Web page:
Synovial Fluid Analysis
synovial fluid analysis, also called synovial fluid analysis, is
a battery of tests performed on synovial (joint) fluid to help diagnose and treat
How the test is performed
To obtain the fluid for analysis, a sterile needle is inserted
into the joint space through skin that has been specially cleaned. Once in the joint,
fluid is aspirated through the needle into a sterile syringe.
Synovial fluid is normally a viscous (thick), straw colored substance found in small
amounts in joints, bursae, and tendon sheaths. In the laboratory, the fluid is initially
analyzed for color and clarity. It is then examined microscopically for cells (red and
white cells), crystals (in the case of gout), and bacteria. In addition, there may be a
chemical analysis, and if infection is a concern, a sample will be cultured to see if any
Abnormal joint fluid may look cloudy or abnormally thick
Precautions of synovial fluid analysis
synovial fluid analysis should not be performed on any patient who is uncooperative,
especially if the patient cannot or will not keep the joint immobile throughout the
procedure. Patients with certain infections should be excluded from the procedure,
particularly those who have a local infection along the proposed needle track. The joint
space should be accessible. Therefore, a poorly accessible joint space, such as in hip
aspiration in an obese patient, should not be subject to this procedure.
Preparation for synovial fluid analysis
Glucose, or sugar, in the joint can be a signal of arthritis. If the clinician will be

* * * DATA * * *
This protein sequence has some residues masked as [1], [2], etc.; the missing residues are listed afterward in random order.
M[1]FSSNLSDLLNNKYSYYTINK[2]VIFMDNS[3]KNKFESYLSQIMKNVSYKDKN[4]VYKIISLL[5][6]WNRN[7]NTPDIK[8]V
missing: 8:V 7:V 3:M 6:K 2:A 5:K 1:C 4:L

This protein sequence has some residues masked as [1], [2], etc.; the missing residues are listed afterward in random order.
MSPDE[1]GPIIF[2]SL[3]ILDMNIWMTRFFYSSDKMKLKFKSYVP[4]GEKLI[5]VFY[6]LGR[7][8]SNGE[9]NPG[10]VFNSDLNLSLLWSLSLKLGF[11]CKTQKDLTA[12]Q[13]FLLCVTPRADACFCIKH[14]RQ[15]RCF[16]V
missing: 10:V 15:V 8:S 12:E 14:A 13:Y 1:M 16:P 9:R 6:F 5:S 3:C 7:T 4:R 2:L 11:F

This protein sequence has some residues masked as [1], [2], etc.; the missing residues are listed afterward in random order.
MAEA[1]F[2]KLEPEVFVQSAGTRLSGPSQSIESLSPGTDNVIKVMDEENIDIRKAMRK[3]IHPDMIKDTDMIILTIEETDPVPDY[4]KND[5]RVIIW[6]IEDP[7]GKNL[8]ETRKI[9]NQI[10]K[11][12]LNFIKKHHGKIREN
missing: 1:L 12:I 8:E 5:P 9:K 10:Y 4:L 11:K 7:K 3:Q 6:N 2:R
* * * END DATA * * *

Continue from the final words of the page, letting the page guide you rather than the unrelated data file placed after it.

doing a glucose test, the patient will be asked to fast for 6-12 hours preceding the
procedure. If not, there is no special preparation required for a synovial fluid
Aftercare of synovial fluid analysis
Some post-procedural pain may be experienced. For this reason, the patient should
arrange to be driven home by someone else. Aftercare of the joints will depend on the
results of the analysis.
Risks of synovial fluid analysis
While synovial fluid analysis is generally a safe procedure, especially when
performed on a large, easily accessible joint, such as the knee, some risks are possible.
Some of the complications to the procedure, although rare, include infection at the site
of the needle stick, an accumulation of blood (hematoma) formation, local pain, injury to
cartilage, tendon rupture, and nerve damage.
Normal results of synovial fluid analysis
The results of a normal synovial fluid analysis include fluid of a clear or
pale-yellow color and the absence of bacteria, fungus, and other cells, such as white
Abnormal results of synovial fluid analysis
The results of an abnormal synovial fluid analysis include fluid that is turbid,
or cloudy. Also, white blood cells and other blood cells may be found, from which the
clinician can make a diagnosis and arrive at a treatment for the joint problem. An
abnormal result can indicate an infection caused by a bacteria, or tuberculosis. Or, there
might be inflammation that is caused by gout, rheumatoid arthritis, or osteoarthritis.